[p. 253]


The Greek and Roman Parallel Stories (sometimes called the Parallela Minora) are a puzzle. The use of some strange and barbarous forms, the substitution of ‘the aforesaid’ 1 for the usual pronoun of reference (though this is, to be sure, a prominent characteristic of the work of Polybius), and above all the atrocious style in which the work is written make it impossible that this could reasonably be regarded as the work of Plutarch,2 though some scholars, fortunately unknown to Hartman, have actually regarded this work as one of the sins of Plutarch's otherwise stainless youth.

Yet a work of this name is included in Lamprias's list, No. 128 under the title Διηγήσεις Παράλληλοι Ἑλληνικαὶ καὶ Ῥωμαϊκαί and several of these tales are quoted in full3 in almost the exact words of our ms. text by Joannes Stobaeus. But the excessive ineptitude of the language quite excludes the possibility that the work before us can be Plutarch's, if indeed he ever wrote a book of this sort.

S. Luria,in Rheinisches Museum, lxxviii. (1929) p. 94, [p. 254] has suggested that the Parallela and the De Fluviis 4 are parodies after the manner of Lucian's True History; and both Hercher and Hartman have expressed the opinion that both works are by the same anonymous author, chiefly because it is difficult to imagine thato such fools as the author of each discloses himself to be could ever have lived ! The confusion that the author (ingeniously?) introduces, the forced simplicity of his glaring misnomers, his many references to authorities that Hercher5 has attempted to show never existed,6 all have been thought to suggest that the Parallela is a parody of the comparisons in the Lives ; but J. Schlereth, in his excellent dissertation De Plutarchi quae feruntur Parallela Minora (Freiburg, 1931), has with great learning and acumen attempted to disprove this thesis.7 His work may be consulted by anyone who may be curious about the sources, the language, or the purpose of the Parallela Minora.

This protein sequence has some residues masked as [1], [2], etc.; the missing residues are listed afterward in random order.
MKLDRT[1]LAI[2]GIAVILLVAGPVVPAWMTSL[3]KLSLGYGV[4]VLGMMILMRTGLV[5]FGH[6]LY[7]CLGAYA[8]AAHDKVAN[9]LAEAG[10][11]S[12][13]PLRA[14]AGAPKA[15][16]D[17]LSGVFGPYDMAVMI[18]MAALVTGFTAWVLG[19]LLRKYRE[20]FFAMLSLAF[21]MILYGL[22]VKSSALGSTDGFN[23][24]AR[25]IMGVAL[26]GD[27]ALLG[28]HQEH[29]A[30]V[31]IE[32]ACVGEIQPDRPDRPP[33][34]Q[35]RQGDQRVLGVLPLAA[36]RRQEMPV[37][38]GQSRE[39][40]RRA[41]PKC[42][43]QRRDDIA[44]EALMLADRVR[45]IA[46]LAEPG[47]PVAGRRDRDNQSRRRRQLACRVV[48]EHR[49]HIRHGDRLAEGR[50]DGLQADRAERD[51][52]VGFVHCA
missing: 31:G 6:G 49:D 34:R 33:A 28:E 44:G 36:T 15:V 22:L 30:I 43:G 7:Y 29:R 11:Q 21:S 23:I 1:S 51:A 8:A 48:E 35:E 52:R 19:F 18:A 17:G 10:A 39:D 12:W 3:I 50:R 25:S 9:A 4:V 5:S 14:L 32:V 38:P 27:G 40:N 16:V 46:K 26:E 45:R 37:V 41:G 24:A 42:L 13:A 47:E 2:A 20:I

Wilhelm Schmid (Philologische Wochenschrift 1932, coll. 625-634) has reviewed Schlereth's work with great care. Both Schmid and Nachstädt hold that the citations from otherwise unknown authors are [p. 255] genuine, not falsifications of the compiler. Nachstädt, accordingly in the Teubner edition of 1934, gives all the references, and also adds, for convenient comparison, the most important passages from Stobaeus, Lydus, and a gnomologicum Parisinum, published by Sternbach in 1893, which seem to have the same original as the text of the present work.

1 On προειρημένος see W. Schmid, Der Atticismus, iii. pp. 147 ff.

2 Contrariwise see Parthenius, translated by S. Gaselee, in the L.C.L. p. 289 note.

3 Only the first, however, is assigned to Plutarch.

4 Bernardakis's ed. vol. vii. pp. 282-328.

5 Plutarchi libellus de fluviis (Leipzig, 1851). Schlereth, however, has severely criticized Hercher's conclusions. On the sources of De Fluviis see Atenstädt, Hermes, lvii. pp. 219 ff.

6 Yet Müller receives them all as Fragmenta Historicorum Graecorum. It has not been thought worth while to include in the notes the references to Müller, since no additional information is to be found there. All the references, however, will be found in the recent Teubner edition.

7 It must be noted that many of the points which Plutarch has selected for comparison in the Lives, that is, in the so-called Συγκρίσεις, are very tenuous, not to say inept. They would lend themselves readily to parody. On the Σύγκρισις see further F. Focke, Hermes, lviii. pp. 327 ff.

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